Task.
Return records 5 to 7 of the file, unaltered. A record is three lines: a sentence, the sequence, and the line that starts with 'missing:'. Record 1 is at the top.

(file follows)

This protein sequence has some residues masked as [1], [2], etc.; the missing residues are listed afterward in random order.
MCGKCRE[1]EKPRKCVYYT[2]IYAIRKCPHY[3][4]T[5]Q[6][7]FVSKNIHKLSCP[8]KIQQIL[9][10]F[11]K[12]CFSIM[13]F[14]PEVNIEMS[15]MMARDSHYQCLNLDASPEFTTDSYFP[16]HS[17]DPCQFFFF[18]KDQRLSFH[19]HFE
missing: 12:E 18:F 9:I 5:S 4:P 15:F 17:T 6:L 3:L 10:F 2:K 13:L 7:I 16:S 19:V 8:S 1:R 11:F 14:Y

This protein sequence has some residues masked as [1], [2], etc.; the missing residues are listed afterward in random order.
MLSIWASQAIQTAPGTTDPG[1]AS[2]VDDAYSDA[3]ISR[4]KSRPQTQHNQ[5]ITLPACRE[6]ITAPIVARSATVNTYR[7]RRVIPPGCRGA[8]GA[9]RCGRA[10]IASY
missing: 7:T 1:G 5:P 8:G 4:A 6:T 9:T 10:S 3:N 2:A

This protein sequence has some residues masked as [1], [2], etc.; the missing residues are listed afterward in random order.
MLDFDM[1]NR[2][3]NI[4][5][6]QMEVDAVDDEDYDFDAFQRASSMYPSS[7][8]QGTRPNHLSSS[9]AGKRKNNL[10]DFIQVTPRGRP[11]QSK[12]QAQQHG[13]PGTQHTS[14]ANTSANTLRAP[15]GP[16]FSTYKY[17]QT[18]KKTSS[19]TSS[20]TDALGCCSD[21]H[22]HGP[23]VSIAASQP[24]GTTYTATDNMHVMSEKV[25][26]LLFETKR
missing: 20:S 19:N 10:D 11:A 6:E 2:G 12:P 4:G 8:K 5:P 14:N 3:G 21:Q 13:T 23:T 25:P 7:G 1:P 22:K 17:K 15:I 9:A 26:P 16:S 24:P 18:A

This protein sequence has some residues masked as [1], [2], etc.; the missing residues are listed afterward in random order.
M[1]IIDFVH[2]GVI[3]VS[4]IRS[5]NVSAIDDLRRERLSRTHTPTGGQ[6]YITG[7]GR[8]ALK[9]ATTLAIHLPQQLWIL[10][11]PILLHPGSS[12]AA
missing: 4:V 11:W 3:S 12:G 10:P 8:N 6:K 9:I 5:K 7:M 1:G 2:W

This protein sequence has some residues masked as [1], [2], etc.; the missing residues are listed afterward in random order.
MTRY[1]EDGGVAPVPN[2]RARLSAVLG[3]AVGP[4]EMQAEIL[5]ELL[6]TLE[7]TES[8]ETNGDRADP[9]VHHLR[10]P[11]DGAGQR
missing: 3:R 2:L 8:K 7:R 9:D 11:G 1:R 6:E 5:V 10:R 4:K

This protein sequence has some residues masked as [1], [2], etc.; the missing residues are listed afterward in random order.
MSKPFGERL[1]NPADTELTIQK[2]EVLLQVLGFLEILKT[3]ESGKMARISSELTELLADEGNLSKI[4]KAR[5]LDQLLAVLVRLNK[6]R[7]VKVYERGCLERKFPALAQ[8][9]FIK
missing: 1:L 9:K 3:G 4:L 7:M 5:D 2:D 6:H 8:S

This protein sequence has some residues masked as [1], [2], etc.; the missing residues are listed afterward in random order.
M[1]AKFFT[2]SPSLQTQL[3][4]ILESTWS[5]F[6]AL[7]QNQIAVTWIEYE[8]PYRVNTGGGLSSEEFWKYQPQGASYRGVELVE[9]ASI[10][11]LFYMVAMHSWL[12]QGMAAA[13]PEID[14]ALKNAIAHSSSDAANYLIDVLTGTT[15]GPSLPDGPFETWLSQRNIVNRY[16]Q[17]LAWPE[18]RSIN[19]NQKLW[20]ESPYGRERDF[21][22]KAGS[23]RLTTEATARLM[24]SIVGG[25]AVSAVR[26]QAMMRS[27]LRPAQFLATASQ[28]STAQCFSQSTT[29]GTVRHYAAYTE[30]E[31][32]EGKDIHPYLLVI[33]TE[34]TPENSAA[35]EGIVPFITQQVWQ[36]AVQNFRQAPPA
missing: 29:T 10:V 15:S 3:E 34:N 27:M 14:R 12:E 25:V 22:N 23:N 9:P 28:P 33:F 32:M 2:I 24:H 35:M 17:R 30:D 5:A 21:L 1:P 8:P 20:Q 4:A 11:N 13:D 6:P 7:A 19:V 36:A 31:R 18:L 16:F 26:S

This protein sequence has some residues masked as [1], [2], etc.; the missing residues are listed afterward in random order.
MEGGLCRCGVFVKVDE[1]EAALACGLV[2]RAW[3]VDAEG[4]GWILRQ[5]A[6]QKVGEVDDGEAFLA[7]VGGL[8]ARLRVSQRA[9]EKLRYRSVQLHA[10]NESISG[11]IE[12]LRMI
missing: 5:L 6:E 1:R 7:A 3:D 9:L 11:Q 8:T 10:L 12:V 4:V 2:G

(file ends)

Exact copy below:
This protein sequence has some residues masked as [1], [2], etc.; the missing residues are listed afterward in random order.
MTRY[1]EDGGVAPVPN[2]RARLSAVLG[3]AVGP[4]EMQAEIL[5]ELL[6]TLE[7]TES[8]ETNGDRADP[9]VHHLR[10]P[11]DGAGQR
missing: 3:R 2:L 8:K 7:R 9:D 11:G 1:R 6:E 5:V 10:R 4:K

This protein sequence has some residues masked as [1], [2], etc.; the missing residues are listed afterward in random order.
MSKPFGERL[1]NPADTELTIQK[2]EVLLQVLGFLEILKT[3]ESGKMARISSELTELLADEGNLSKI[4]KAR[5]LDQLLAVLVRLNK[6]R[7]VKVYERGCLERKFPALAQ[8][9]FIK
missing: 1:L 9:K 3:G 4:L 7:M 5:D 2:D 6:H 8:S

This protein sequence has some residues masked as [1], [2], etc.; the missing residues are listed afterward in random order.
M[1]AKFFT[2]SPSLQTQL[3][4]ILESTWS[5]F[6]AL[7]QNQIAVTWIEYE[8]PYRVNTGGGLSSEEFWKYQPQGASYRGVELVE[9]ASI[10][11]LFYMVAMHSWL[12]QGMAAA[13]PEID[14]ALKNAIAHSSSDAANYLIDVLTGTT[15]GPSLPDGPFETWLSQRNIVNRY[16]Q[17]LAWPE[18]RSIN[19]NQKLW[20]ESPYGRERDF[21][22]KAGS[23]RLTTEATARLM[24]SIVGG[25]AVSAVR[26]QAMMRS[27]LRPAQFLATASQ[28]STAQCFSQSTT[29]GTVRHYAAYTE[30]E[31][32]EGKDIHPYLLVI[33]TE[34]TPENSAA[35]EGIVPFITQQVWQ[36]AVQNFRQAPPA
missing: 29:T 10:V 15:S 3:E 34:N 27:M 14:R 12:E 25:V 22:N 23:N 9:P 28:P 33:F 32:M 2:I 24:H 35:M 17:R 30:D 5:A 21:L 1:P 8:P 20:Q 4:A 11:N 13:D 6:P 7:A 19:V 36:A 31:R 18:L 16:F 26:S